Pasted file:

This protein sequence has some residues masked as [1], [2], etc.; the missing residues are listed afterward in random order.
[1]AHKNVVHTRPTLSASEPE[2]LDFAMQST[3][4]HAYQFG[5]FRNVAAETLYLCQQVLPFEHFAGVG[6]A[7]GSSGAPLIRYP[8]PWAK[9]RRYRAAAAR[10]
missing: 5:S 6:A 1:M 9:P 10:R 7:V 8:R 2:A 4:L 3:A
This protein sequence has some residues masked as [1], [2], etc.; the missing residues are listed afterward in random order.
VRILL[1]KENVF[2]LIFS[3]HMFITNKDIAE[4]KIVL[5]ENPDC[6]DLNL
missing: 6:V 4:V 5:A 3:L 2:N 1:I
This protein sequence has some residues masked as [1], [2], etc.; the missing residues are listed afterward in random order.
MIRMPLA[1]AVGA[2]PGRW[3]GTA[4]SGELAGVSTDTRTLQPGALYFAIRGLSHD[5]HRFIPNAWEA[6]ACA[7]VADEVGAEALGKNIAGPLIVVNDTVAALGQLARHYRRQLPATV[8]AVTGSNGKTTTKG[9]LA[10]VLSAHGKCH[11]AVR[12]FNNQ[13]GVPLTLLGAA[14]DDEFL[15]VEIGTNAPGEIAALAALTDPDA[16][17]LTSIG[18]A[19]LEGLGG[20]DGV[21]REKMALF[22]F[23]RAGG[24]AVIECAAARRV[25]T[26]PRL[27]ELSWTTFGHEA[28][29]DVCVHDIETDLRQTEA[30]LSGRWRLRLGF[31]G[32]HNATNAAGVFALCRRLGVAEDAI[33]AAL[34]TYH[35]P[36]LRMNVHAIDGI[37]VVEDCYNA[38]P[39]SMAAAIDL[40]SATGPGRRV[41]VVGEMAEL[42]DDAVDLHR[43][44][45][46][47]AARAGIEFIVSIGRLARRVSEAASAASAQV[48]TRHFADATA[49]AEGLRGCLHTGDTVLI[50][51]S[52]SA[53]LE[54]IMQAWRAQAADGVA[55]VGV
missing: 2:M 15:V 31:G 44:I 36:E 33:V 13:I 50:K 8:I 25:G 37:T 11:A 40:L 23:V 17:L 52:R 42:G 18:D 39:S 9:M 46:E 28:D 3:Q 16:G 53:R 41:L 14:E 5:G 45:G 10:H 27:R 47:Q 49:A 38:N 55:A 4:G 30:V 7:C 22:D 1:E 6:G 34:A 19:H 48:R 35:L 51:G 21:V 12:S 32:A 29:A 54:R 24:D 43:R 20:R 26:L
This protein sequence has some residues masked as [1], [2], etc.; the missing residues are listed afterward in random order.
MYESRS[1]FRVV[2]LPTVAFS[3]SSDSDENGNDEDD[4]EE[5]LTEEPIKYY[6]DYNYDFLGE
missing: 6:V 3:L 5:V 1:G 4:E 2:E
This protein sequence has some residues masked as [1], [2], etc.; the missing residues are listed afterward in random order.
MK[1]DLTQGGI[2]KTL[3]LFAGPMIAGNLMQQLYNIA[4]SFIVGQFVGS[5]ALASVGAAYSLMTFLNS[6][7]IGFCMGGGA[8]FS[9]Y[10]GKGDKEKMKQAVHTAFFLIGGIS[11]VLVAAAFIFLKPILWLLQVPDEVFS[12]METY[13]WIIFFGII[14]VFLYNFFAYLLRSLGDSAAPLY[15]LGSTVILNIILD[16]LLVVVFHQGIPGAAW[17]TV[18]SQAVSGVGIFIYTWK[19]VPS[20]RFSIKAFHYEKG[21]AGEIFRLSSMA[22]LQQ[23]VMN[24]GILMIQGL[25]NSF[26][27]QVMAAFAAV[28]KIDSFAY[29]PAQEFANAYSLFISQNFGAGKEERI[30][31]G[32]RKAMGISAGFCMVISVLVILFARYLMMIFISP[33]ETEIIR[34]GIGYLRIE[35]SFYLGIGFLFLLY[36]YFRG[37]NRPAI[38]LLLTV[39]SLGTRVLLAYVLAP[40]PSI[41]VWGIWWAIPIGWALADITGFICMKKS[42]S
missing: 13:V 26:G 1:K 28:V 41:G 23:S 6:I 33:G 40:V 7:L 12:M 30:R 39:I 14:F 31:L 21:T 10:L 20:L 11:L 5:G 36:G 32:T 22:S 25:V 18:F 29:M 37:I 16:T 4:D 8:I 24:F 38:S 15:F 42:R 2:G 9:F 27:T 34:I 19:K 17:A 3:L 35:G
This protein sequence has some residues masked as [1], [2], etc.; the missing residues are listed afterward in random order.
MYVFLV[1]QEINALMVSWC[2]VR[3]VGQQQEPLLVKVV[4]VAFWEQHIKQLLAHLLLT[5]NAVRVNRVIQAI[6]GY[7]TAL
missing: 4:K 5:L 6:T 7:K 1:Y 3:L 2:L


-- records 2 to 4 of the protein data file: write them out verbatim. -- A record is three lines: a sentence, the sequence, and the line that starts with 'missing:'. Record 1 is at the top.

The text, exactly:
This protein sequence has some residues masked as [1], [2], etc.; the missing residues are listed afterward in random order.
VRILL[1]KENVF[2]LIFS[3]HMFITNKDIAE[4]KIVL[5]ENPDC[6]DLNL
missing: 6:V 4:V 5:A 3:L 2:N 1:I
This protein sequence has some residues masked as [1], [2], etc.; the missing residues are listed afterward in random order.
MIRMPLA[1]AVGA[2]PGRW[3]GTA[4]SGELAGVSTDTRTLQPGALYFAIRGLSHD[5]HRFIPNAWEA[6]ACA[7]VADEVGAEALGKNIAGPLIVVNDTVAALGQLARHYRRQLPATV[8]AVTGSNGKTTTKG[9]LA[10]VLSAHGKCH[11]AVR[12]FNNQ[13]GVPLTLLGAA[14]DDEFL[15]VEIGTNAPGEIAALAALTDPDA[16][17]LTSIG[18]A[19]LEGLGG[20]DGV[21]REKMALF[22]F[23]RAGG[24]AVIECAAARRV[25]T[26]PRL[27]ELSWTTFGHEA[28][29]DVCVHDIETDLRQTEA[30]LSGRWRLRLGF[31]G[32]HNATNAAGVFALCRRLGVAEDAI[33]AAL[34]TYH[35]P[36]LRMNVHAIDGI[37]VVEDCYNA[38]P[39]SMAAAIDL[40]SATGPGRRV[41]VVGEMAEL[42]DDAVDLHR[43][44][45][46][47]AARAGIEFIVSIGRLARRVSEAASAASAQV[48]TRHFADATA[49]AEGLRGCLHTGDTVLI[50][51]S[52]SA[53]LE[54]IMQAWRAQAADGVA[55]VGV
missing: 2:M 15:V 31:G 44:I 36:E 33:V 13:I 50:K 8:I 25:G 37:T 11:A 40:L 23:V 17:L 52:R 42:G 18:D 39:S 9:M 46:E 28:D 3:Q 16:G 53:R 41:L 14:E 5:G 45:G 10:H 27:R 47:Q 49:A 38:N 55:A 4:G 30:V 7:C 22:D 1:E 6:G 34:A 19:H 48:R 35:L 51:G 21:V 12:S 32:A 29:A 54:R 24:D 43:R 20:R 26:L
This protein sequence has some residues masked as [1], [2], etc.; the missing residues are listed afterward in random order.
MYESRS[1]FRVV[2]LPTVAFS[3]SSDSDENGNDEDD[4]EE[5]LTEEPIKYY[6]DYNYDFLGE
missing: 6:V 3:L 5:V 1:G 4:E 2:E